Learn more about USA Hockey
At Liberty Mutual Insurance, we believe kids can learn valuable life lessons when Responsible Sport Parents come together with Responsible Coaches to foster environments that promote and display responsibility.
We’ve partnered with the youth sports experts from Positive Coaching Alliance (PCA) to create this Guide to provide resources, advice, tools and tips to help you – the youth sport parent – help your child get the most out of their youth sports experience.
In the following pages, you’ll learn more about how to help your child set goals for the season, how to foster a Mastery Approach rather than a focus on winning and losing, how to fill your athlete’s Emotional Tanks (even in tough situations) and how to teach your athletes to Honor The Game and represent the best of sportsmanship.
Learn More About Responsible Sport Parenting
We have created two ways in which you can learn about Responsible Sport Parenting. You have the option to learn the principles of Responsible Parenting by reading the guide in written format or you can watch a brief video. Afterwards, you can test your knowledge by taking a short 10-question quiz and help a youth sports team earn a $2,500 Community Grant!
Interested In Participating In Our Community Grant Program
At Liberty Mutual Insurance, we believe kids can learn valuable life lessons when Responsible Coaches create and foster environments that promote and display responsibility. We believe you have a unique role in our child’s lives to help kids learn how to win - both on and off the field.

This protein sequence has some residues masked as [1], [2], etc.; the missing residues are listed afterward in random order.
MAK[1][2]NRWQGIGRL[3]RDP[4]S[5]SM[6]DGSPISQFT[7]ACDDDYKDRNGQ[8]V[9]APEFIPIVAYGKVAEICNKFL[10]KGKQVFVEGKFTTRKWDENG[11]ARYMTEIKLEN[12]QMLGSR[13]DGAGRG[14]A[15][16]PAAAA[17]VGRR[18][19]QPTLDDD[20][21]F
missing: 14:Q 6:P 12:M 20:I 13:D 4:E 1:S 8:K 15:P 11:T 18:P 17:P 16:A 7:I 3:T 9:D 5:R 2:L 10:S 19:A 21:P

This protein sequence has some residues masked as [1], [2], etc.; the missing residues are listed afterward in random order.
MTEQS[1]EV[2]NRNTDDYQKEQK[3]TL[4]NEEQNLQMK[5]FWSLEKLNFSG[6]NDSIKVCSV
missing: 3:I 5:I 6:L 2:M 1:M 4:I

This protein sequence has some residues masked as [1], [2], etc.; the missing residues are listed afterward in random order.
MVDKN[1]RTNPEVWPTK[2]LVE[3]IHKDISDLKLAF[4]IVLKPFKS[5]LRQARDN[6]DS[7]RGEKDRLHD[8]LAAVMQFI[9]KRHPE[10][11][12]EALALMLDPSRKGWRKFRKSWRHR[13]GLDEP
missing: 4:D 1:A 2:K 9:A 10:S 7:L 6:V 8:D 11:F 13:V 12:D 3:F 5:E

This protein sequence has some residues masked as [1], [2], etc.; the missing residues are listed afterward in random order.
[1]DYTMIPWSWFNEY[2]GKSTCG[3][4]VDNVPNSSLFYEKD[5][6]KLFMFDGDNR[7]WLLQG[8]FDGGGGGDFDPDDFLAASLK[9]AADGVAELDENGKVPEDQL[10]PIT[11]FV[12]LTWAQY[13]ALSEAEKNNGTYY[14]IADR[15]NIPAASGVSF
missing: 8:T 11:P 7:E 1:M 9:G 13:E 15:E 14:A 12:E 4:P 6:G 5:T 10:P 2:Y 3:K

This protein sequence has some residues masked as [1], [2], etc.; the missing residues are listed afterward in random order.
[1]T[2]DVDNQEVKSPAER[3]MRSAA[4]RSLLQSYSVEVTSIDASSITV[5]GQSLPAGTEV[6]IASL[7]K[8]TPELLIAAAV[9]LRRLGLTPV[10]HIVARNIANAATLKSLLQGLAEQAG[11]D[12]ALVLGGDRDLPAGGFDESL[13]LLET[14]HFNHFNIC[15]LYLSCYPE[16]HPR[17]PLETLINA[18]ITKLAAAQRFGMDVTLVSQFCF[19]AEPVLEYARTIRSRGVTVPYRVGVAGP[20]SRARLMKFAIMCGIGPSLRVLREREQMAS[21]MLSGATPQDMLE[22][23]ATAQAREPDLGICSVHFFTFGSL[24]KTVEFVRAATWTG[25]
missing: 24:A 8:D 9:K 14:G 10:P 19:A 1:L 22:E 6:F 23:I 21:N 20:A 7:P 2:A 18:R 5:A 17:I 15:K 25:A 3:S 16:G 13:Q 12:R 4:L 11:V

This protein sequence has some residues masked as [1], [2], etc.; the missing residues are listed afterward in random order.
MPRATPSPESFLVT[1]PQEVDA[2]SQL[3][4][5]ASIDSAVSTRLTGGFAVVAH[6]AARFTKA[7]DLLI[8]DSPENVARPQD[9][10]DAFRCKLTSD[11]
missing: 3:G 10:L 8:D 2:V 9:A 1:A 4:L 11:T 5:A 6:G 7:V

We’ve partnered with the youth sports experts from Positive Coaching Alliance (PCA) to create this Guide to provide resources, advice, tools and tips to help you – the youth sport coach – focus your athletes to achieve their best in practice, competition and in life.
In the following pages, you’ll learn more about how to help athletes set goals for the season, how to foster a Mastery Approach rather than a focus on winning and losing, how to fill your athlete’s Emotional Tanks to keep them motivated to work harder, how to create a positive relationship with parents, and how to teach your athletes to Honor The Game and represent the best of sportsmanship.
Learn More About Responsible Coaching
Interested In Participating In Our Community Grant Program?
We have created two ways in which you can learn about Responsible Coaching. You have the option to learn the principles of Responsible Coaching by reading the guide in written format or you can watch a brief video. Afterwards, you can test your knowledge by taking a short 10-question quiz and help a youth sports team earn a $2,500 Community Grant!
TEACHING LEADERSHIP IN YOUTH SPORTS
By Doug Abrams
Aristotle said that people “learn by doing,” and not simply by listening to instruction about what to do. Parents and coaches want sports to teach children leadership skills, yet we adults sometimes forget that youth leaguers (like the rest of us) learn how to be leaders best when they actually lead.
On too many teams, youth leaguers miss out on real leadership experience because their coaches make all the decisions. The players simply follow directions fed to them week after week.
Learning how to follow directions can be central to a youth leaguer’s education about the value of teamwork. By the age of nine or ten, however, players are also perfectly capable of making many constructive decisions for the team if their coaches would only let them.